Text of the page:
Construction of $20 million worth of barges built in the province will replace the value of the Hebron pre-drilling work that was cancelled last year.
One or two barges may be built, and they’ll be used during the construction phase of the Hebron oil project.
Natural Resources Minister Kathy Dunderdale announced Friday the Hebron benefits agreement will be amended immediately to reflect the new fabrication work.
Late last year, the partners opted not to pre-drill up to 13 wells at the Hebron oilfield prior to installing the gravity-base structure (GBS) on the seabed.
“The provincial government agreed that such modifications were necessary, but also insisted that the loss of fabrication work associated with this proposal be replaced with an equivalent amount of new fabrication work,” Dunderdale said in a statement.
Construction of a 1,864-tonne barge will create a minimum of 106,300 person hours of work.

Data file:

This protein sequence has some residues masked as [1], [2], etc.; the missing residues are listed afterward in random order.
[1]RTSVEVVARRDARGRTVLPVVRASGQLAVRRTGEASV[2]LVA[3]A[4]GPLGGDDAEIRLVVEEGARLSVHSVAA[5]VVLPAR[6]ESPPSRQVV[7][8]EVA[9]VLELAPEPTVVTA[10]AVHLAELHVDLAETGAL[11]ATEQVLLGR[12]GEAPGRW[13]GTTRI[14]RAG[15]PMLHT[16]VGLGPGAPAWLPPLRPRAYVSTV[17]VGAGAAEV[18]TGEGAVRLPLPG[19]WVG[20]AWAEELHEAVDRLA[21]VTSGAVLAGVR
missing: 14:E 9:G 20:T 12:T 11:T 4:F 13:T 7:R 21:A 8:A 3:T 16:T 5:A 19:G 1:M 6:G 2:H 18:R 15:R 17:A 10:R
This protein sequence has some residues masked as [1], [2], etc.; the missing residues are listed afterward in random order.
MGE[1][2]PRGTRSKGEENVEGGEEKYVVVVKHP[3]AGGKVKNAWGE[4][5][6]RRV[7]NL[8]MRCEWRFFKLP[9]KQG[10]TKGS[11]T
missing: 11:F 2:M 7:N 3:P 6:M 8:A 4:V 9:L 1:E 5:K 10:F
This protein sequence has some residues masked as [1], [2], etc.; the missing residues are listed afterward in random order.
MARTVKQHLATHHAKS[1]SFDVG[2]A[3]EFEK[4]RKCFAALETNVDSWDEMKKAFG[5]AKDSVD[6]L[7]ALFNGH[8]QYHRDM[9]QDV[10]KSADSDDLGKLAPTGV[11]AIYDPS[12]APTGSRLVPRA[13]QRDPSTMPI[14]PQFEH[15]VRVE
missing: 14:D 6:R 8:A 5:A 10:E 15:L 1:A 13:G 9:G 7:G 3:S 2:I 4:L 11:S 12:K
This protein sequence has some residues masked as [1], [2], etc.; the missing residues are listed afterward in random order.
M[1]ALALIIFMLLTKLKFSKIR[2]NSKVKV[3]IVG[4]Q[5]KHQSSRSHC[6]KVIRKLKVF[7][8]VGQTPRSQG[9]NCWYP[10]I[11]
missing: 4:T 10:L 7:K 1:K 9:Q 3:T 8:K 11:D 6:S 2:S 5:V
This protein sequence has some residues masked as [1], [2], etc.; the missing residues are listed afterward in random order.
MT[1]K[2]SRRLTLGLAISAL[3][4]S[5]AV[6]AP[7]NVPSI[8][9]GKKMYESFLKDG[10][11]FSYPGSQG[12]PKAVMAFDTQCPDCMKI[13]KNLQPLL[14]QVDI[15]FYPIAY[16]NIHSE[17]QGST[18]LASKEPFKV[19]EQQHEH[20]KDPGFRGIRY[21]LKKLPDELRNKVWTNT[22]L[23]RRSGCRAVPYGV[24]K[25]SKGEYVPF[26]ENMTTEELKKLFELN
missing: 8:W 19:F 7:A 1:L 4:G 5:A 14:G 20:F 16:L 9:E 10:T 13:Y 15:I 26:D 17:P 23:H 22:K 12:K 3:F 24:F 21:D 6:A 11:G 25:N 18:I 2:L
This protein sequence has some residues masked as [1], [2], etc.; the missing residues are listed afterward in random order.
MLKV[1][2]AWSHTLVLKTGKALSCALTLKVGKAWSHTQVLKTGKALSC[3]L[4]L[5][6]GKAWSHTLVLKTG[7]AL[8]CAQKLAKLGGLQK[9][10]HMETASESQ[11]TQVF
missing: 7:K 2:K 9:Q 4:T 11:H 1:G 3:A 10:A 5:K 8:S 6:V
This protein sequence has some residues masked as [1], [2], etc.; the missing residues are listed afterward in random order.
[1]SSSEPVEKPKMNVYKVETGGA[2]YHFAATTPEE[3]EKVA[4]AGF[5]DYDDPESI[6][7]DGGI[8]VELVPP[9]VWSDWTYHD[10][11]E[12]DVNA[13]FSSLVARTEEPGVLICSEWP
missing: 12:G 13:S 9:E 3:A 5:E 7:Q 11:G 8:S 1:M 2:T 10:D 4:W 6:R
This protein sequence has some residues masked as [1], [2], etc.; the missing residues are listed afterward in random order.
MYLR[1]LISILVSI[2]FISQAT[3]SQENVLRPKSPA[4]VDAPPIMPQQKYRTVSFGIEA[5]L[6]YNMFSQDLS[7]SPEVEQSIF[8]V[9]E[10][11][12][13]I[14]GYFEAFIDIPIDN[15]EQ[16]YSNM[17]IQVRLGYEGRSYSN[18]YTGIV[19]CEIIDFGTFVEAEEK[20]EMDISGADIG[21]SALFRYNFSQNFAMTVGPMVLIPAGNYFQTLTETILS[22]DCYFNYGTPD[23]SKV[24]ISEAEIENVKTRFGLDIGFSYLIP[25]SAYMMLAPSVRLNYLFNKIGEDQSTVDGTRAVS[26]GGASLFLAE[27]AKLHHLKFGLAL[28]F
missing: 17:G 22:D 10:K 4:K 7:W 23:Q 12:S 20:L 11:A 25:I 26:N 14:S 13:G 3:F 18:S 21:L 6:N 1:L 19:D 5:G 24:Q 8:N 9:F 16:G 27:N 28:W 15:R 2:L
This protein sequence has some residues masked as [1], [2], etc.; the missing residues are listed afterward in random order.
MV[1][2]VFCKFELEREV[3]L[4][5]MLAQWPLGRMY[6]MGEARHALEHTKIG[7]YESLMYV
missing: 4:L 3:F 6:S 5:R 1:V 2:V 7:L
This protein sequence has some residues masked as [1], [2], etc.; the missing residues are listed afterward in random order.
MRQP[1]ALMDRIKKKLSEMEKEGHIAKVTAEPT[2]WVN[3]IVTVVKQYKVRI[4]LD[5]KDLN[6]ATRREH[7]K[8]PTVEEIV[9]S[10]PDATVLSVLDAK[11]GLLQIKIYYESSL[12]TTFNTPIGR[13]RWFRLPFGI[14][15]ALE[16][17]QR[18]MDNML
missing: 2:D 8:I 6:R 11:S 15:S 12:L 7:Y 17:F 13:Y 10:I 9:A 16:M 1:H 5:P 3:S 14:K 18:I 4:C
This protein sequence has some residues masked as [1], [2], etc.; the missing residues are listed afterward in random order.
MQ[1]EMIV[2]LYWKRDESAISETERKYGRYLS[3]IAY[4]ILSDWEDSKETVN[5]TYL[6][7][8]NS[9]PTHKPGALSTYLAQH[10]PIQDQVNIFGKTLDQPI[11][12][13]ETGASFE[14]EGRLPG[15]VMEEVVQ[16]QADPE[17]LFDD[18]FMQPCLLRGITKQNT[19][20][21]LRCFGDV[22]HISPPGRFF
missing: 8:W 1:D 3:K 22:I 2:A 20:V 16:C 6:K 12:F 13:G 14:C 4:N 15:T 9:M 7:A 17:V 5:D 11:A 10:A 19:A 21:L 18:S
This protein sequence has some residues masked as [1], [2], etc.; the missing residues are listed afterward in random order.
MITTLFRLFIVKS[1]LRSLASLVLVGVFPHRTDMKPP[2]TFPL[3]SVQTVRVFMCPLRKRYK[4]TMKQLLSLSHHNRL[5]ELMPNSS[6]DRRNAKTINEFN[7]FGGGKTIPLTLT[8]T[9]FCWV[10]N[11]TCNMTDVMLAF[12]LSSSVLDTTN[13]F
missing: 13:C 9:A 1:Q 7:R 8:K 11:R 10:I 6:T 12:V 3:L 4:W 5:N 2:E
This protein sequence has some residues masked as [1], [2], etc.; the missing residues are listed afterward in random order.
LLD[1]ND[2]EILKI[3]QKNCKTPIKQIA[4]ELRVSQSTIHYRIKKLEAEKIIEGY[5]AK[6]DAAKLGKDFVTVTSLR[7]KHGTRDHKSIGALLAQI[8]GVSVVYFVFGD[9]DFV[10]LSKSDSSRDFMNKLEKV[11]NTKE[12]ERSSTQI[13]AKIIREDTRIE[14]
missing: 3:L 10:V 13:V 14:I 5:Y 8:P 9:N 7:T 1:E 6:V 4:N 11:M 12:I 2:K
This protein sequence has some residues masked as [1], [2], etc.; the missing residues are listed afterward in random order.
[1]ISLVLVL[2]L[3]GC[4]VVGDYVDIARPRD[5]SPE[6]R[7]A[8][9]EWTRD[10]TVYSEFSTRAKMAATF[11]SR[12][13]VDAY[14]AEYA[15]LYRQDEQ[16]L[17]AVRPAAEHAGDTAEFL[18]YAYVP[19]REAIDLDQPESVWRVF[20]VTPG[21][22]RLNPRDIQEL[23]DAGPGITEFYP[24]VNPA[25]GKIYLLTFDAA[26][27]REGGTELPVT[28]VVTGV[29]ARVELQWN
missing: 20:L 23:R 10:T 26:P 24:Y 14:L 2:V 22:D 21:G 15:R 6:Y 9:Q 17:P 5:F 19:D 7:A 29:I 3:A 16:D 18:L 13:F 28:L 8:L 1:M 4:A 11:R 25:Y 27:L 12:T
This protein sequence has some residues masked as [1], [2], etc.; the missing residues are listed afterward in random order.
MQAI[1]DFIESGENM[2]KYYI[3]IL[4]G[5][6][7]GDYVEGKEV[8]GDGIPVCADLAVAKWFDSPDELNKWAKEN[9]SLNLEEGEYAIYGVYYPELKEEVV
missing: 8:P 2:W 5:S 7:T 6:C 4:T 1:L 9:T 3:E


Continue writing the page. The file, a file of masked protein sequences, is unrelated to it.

The barge construction translates into a year of full-time work for about 53 people.
More than one barge may be built, but the weight tonnage remains the same.
The number of barges to be built was not specified in the deal, according to the department spokesman. That will depend on what’s required during construction of the Hebron production platform.
During construction of the Hibernia platform at Bull Arm, the GBS was ringed by more than 15 barges of various sizes to assist with the installation of the topsides modules on that concrete pedestal.
If the barge construction is not completed, the Hebron partners will pay the province “up to $20 million, or the appropriate proportional amount … for a construction project to the benefit of the oil and gas industry,” according to Friday’s news release.
The Hebron partners original plan called for using a mobile rig to pre-drill wells.
Instead, the wells will be done from the GBS, which will be equipped with its own drilling derrick.
The pre-drilling work included fabrication of a sub-sea drilling template and components of the field mooring system, positioning and docking system.
In December, Dunderdale described the value of the pre-drilling work as “substantially less than $50 million” in the House of Assembly.